• Heather Lokteff, LPC

Coping During COVID-19: Contemplations From Your Friendly Therapist

I’m about five weeks into seeing my clients via video (maybe more, maybe less, honestly I’m losing track!). I’ve observed some themes throughout my sessions; it’s interesting when all of your clients suddenly have the same topic to talk about! I’ve always been grateful for my job and haven’t taken it for granted. But the last few weeks especially have been an absolutely joy and I’m very aware of the privilege I have of walking along side people during this pandemic. I’ve gotten to meet with a kid in her fort she built in her room, I’ve met family pets, brainstormed with stressed-out moms, supported grocery store workers and hospital staff, listened to how people are getting creative about celebrating their birthdays, meanwhile validated everyone about every little thing they are feeling right now. Plus, I’ve had the little extra bonus of being able to use my standing desk more and get a much-welcomed break from all the sitting.


I’ve noticed we all seem to be vacillating between various levels of feeling productive and positive, and then the pendulum swings leaving us feeling discouraged, unmotivated, and really sad and scared. We are also collectively feeling really grateful for what we have, but the lack of timeline to get back to “normal” is really starting to take its toll. During this challenging and trying time, I’d recommend coming up with a solid self-care plan and reach out for support if needed.


I’ve compiled a little list of self-care strategies to implement during this time. It’s a good time to get back to the basics!


- Establish a routine. It doesn’t have to be extremely details. And if you are too strict about it with your kids, that will probably not go over well. Maybe try having a basic outline for morning, afternoon, and evening.


- Drink water, practice good sleep hygiene, and eat nutritious food. You’ll feel so much more alert and less foggy-headed.


- Still get ready for the day (as I’m sitting in my workout clothes right now, ha! I could really get used to this.) I’ve seen all the memes about pajamas, and find them all hilarious, but you know what I’m talking about. There’s just something confidence-boosting about being showered, groomed, and dressed.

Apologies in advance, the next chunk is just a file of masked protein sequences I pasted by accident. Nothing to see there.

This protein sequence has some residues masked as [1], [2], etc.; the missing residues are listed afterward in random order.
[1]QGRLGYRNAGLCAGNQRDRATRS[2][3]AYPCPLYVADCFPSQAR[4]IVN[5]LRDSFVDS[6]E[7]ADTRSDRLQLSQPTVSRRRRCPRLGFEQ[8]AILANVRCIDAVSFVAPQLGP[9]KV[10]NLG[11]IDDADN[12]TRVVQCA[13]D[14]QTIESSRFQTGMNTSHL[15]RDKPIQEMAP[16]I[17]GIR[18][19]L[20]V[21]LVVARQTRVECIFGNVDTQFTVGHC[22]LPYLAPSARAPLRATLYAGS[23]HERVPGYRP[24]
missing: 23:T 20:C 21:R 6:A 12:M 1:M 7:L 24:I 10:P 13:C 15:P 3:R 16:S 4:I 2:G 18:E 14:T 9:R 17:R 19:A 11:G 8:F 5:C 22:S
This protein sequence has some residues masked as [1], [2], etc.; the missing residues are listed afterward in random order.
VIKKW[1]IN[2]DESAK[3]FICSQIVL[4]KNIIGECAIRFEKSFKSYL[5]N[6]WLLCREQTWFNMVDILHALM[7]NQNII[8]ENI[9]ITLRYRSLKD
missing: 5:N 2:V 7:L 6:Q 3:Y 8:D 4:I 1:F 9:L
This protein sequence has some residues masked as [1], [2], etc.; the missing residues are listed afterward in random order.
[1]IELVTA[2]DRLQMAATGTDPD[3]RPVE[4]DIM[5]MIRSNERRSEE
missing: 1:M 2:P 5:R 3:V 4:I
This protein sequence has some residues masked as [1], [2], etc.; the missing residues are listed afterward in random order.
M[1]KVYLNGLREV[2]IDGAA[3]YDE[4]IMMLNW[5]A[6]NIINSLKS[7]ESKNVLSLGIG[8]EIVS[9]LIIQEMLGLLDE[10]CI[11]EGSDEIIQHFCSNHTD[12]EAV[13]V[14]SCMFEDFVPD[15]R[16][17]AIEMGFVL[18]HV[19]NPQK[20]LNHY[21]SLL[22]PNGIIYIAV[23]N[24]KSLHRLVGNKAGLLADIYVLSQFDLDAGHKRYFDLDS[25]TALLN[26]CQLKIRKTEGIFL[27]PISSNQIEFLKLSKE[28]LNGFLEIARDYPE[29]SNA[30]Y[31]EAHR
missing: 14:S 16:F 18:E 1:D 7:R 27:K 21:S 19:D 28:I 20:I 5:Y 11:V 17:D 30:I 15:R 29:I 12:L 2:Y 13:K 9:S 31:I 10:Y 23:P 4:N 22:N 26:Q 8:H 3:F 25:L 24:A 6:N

- Notice little positives throughout the day. Guys, I found a four-leaf clover, and it made my day!


- Go outside for fresh air, every single day. This may be more challenging depending on your living situation and location. At least open a window if possible.


- Move! Outdoor exercise if possible, but now’s a good time to try a YouTube workout video, or have a dance party with your family.


- Stay informed – but don’t obsessively watch the news. Snack on the news; don’t stuff yourself.

- Get creative, do art, journal, craft your heart out, meditate, say a little prayer, practice your downward dog.


- Stay social in any way possible, but also get quality alone time if you can (parents especially!)


- Set aside some time to get on the floor and play with your kids. I was recently playing dolls with my three-year-old, and she had one of the dolls say, “Here, we need to wash the germs off the table.” I didn’t even know she knew the word ‘germs’! It really surprised me to see that theme come through in her play.


- If you can, find a way to give back to your community.


Above all, be patient, gracious and accepting with yourself and others. COVID-19 has been bringing out the best in us at times, but the weight of it is exhausting. There will be days when none of these ideas seem doable and accessible. Remember, you’re not alone, and we will get through this. Take care of yourself, and reach out for support when needed!


Heather Lokteff, LPC

Heather Lokteff, LPC  

Licensed Professional Counselor for Pre-teens, Adolescents, Adult Individuals - Marriage and Couples Therapy - Telehealth Counseling - Online Therapy

4800 Meadows Rd, Suite 300, Lake Oswego, OR 97035.

Also serving clients from Tigard, West Linn, Portland, Tualatin, Sherwood, Beaverton, and Oregon